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Man induced change in community control in the north-western Black Sea: The top-down bottom-up balance

Résumé : The present study shows how marine commercial fish food webs dramatically changed in the north-western Black Sea on both pelagic and benthic environments. Fisheries landings, diversity and equitability strongly decreased between 1965–1970 and 2001–2005. Fishes adapted their feeding behaviour to the increasingly low species diversity of the Black Sea communities. Their food web became poor and simplified following the loss of many top predator species and their trophic links. Linkage density, connectivity and Lyapunov stability proxy strongly decreased. The north-western Black Sea system switched from a complex top-down and bottom-up functioning pattern to a dominantly bottom-up functioning pattern. This study contributes to a better understanding of these transformations within the Danube–Black Sea system in the last decades. An attempt is made to relate these changes with river inputs, fisheries and coastal pollution.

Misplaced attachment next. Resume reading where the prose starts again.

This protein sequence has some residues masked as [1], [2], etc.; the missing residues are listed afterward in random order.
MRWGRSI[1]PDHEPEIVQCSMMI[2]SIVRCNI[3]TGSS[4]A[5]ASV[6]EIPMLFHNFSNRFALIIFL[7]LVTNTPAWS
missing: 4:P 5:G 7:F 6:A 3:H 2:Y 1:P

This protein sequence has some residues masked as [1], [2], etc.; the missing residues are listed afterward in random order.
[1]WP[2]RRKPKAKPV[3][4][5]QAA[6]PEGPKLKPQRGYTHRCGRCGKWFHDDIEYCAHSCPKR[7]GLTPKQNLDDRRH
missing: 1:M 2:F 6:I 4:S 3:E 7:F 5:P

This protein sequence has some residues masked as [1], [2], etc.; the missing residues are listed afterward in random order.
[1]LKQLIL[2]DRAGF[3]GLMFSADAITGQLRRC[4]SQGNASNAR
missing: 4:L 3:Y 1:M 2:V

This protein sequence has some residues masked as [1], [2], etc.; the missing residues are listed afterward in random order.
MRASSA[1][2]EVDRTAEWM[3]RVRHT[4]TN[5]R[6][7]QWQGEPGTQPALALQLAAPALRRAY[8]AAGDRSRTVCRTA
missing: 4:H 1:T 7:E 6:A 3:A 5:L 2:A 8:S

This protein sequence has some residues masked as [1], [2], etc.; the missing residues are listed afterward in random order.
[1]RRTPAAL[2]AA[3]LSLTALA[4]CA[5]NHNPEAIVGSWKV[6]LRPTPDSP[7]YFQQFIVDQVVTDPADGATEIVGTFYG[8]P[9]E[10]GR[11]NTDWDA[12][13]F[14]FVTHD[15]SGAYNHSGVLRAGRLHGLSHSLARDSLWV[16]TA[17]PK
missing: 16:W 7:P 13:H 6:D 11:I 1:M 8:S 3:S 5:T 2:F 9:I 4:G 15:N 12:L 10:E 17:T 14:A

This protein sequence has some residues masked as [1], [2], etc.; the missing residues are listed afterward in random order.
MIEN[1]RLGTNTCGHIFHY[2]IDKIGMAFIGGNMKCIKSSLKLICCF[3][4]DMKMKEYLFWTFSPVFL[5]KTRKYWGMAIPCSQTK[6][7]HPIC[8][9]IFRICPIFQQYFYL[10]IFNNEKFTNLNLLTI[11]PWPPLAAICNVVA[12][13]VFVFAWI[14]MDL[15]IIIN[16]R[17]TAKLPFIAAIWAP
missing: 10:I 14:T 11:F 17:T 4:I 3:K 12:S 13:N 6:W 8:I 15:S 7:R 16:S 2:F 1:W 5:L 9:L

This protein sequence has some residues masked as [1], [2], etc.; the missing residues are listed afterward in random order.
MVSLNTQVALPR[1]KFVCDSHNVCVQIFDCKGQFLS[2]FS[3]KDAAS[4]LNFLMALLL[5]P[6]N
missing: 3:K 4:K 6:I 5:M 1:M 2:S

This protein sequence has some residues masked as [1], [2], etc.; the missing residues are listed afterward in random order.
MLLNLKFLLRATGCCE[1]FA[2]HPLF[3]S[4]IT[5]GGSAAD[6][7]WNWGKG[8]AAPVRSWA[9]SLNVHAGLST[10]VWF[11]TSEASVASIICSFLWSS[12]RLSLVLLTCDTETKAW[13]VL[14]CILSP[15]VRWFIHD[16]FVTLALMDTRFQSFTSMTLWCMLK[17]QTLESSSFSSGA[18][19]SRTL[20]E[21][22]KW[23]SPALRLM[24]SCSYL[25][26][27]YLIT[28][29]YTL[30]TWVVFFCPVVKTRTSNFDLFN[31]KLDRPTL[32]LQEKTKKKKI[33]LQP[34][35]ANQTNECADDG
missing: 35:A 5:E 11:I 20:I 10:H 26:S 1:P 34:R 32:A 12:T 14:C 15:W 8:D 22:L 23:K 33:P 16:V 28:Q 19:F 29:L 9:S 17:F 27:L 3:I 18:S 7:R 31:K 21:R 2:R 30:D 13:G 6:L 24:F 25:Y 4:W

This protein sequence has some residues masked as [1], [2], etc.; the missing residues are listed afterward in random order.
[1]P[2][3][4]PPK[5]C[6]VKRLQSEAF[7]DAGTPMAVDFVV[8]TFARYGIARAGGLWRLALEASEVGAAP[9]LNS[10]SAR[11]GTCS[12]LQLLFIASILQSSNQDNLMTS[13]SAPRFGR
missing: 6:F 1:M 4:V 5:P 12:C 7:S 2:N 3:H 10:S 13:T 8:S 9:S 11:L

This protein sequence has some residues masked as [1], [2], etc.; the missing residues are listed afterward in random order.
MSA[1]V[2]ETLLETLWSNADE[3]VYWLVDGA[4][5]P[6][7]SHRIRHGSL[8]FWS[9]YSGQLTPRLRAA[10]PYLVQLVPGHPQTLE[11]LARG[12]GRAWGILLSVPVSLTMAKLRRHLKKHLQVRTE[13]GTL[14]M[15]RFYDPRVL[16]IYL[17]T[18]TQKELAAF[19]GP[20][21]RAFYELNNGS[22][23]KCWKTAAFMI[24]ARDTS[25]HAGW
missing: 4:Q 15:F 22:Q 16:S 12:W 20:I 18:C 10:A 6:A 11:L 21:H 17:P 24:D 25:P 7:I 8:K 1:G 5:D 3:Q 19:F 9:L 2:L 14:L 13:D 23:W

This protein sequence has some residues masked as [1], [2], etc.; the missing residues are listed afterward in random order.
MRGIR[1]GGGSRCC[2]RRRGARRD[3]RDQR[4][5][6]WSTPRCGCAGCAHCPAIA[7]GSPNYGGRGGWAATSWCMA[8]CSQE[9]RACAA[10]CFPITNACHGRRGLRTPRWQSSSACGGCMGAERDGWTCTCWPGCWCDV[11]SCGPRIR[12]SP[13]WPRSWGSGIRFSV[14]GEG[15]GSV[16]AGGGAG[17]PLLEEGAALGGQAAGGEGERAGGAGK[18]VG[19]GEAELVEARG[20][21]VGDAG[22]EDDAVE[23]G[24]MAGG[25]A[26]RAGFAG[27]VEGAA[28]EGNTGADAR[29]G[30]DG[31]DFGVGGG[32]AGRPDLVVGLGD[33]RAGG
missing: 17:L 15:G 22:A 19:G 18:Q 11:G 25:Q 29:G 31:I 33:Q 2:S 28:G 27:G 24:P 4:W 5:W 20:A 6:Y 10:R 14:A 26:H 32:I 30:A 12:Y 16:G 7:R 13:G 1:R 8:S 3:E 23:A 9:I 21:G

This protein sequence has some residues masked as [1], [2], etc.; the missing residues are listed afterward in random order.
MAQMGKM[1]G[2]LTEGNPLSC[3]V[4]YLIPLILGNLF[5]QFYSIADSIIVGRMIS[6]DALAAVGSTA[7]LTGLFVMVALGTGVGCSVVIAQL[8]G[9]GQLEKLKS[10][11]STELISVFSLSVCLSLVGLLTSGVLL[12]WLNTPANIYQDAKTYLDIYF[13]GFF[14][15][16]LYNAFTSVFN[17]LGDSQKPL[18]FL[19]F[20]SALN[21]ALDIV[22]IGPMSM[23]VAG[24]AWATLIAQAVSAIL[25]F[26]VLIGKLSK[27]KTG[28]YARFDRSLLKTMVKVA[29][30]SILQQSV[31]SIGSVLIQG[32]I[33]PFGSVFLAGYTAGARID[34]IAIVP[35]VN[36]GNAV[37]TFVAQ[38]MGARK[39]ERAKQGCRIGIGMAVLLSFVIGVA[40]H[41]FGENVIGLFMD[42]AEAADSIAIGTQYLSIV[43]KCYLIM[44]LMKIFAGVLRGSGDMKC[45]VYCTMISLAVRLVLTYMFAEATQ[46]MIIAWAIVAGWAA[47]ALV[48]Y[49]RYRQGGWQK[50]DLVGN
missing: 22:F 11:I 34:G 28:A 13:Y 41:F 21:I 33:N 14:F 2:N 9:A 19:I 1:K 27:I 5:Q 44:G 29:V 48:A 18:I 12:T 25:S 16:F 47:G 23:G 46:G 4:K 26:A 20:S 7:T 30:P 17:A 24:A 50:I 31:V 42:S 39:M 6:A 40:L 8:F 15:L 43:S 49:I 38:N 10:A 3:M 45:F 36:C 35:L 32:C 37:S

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Contributor : Daniela Banaru Connect in order to contact the contributor
Submitted on : Friday, February 25, 2022 - 4:55:53 PM
Last modification on : Wednesday, March 9, 2022 - 3:03:07 AM


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Daniela Bănaru, Mireille Harmelin-Vivien, Charles Boudouresque. Man induced change in community control in the north-western Black Sea: The top-down bottom-up balance. Marine Environmental Research, Elsevier science, 2010, 69 (4), pp.262-275. ⟨10.1016/j.marenvres.2009.11.009⟩. ⟨hal-03589591⟩



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